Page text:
“Ah, I thought you’d never ask!” said Leukos, changing manner abruptly and standing up. “Yes, it’s about time now I suppose. Help me move this desk.” He picked up the far side of the desk with his spare hand and pulled it towards the centre of the room, using Zantheus as a pivot. Perplexed, Zantheus lifted his own end and dragged it into line with the other. Now he could see that the desk had been partially concealing a large trap door built into the floor.

“What you need”, said Leukos, “is to go on a journey.” He looked thoughtful. “Yes, a very long journey. I shall need a great deal of parchment.” He retrieved this great deal of parchment from one of the drawers. “Don’t just stand there. Aren’t you going to have a look?”

Too bewildered to comment or protest, Zantheus strode over to the trap door and crouched down. He placed his hand on its iron-ring handle and, not without a little hesitation, opened it. As it thudded open against the wooden floor a bolt of shock surged through him. Where he had expected steps, or soil, or darkness, he saw a sky of almost the same colour as that which was stretched over the hills outside. A couple of clouds drifted impossibly by.

He felt a shoe rest against his back. “That’s the spirit,” said Leukos.

“What-?” Zantheus began, and Leukos kicked him into the sky, and for the second time in not so very long he was somewhere between falling and flying, though he was not sure which.

*

The nightmare was over. He had made it through alive. The nightmare was over.

“-right?”

Someone had said something.

“...what?” mumbled Zantheus.

“I said: are you alright?”

Zantheus opened his eyes to be greeted by the face of a man, which came into focus gradually. It was not particularly handsome or ugly, and it was topped off by a crown of messy red hair. This triggered some dim sort of memory, but Zantheus was not yet awake enough to register it properly.

Slowly, painfully, he sat up. To his relief, he was back on the seashore. Waves lapped rhythmically at the beach with the receding tide nearby. The sand was soft and wet underneath him. It was morning. His head span, his whole body ached, and he was incredibly hungry, although he thought he could remember not so long ago being astonished at having no appetite at all. He must have been dreaming –though it had been more of a nightmare; something about walking over endless hills, then coming to a sort of shed, and finding someone inside…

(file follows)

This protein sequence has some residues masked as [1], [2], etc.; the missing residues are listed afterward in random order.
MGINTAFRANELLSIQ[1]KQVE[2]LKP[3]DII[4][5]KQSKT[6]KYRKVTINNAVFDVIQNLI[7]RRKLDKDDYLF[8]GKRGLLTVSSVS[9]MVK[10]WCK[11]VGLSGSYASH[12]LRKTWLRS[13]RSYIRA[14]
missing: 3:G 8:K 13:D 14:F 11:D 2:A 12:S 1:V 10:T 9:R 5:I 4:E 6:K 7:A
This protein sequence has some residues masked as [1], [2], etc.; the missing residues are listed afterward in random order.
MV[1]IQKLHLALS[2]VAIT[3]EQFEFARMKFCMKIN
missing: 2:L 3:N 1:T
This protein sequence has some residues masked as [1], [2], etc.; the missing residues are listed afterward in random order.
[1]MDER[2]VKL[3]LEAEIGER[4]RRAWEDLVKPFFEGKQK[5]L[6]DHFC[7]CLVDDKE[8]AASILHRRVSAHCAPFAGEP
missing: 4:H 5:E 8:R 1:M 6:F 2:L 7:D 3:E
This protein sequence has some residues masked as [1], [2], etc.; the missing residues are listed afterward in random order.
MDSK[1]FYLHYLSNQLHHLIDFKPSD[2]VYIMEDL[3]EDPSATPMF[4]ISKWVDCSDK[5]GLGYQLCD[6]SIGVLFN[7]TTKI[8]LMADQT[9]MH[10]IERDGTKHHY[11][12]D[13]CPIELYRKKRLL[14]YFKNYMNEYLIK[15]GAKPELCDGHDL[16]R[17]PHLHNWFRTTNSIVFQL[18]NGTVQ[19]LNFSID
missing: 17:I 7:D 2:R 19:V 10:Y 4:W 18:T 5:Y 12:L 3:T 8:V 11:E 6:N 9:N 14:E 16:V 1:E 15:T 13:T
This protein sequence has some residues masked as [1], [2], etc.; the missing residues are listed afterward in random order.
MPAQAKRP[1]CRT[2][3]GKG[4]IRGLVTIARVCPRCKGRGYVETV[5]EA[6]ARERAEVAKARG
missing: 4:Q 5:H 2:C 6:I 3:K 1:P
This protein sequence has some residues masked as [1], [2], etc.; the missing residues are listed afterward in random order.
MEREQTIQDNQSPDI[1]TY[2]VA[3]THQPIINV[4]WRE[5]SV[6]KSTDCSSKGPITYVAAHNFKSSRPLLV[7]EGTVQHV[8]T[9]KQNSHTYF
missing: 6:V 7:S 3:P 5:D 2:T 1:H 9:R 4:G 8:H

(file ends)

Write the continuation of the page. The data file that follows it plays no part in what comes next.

“Are you alright?” repeated the stranger, for a third time, standing by him.

Zantheus blinked. Now he realised where he had seen that face before. He looked the stranger up and down to make sure he had the right person. Yes, it was definitely him. Everything was there: green tunic, red hair, tall, wiry frame. He even carried a wad of parchment in his left hand and was scribbling in it with his right while he spoke to Zantheus.

“You…” he said hesitantly, “you are the man from my dream…”

The man only stared nonplussed at him. “Excuse me?”

“You were in my dream!” said Zantheus. “Yes, it was definitely you. You were in the shed! You told me to move your desk... and then... the trap door...” He lost confidence as the man’s face remained fixed with incomprehension.

“I assure you that I have no idea what you’re talking about,” he said.

“No, you do!” said Zantheus. “You are definitely he!”

“I can safely say that I have never seen you before.”

“But I assure you that you have!” Zantheus persisted, turning the man’s own language against him. “If only I could remember your name... I knew it only a moment ago... ‘L’-something... Lu...”

“Leukos? I like that n-”

“Yes, Leukos! That is your name! Do you see now? I remembered your name.”

“Hardly!” said Leukos. “I just told you it!”

“No, but I knew it before you told me!” said Zantheus, staggering to his feet. “I remembered as you said it!”

“Oh, did you now?” said Leukos teasingly. “What a coincidence. And how do you know my name, pray tell?

“Because I have met you before!”

“Where?”

“In the endless hills!”

Where?”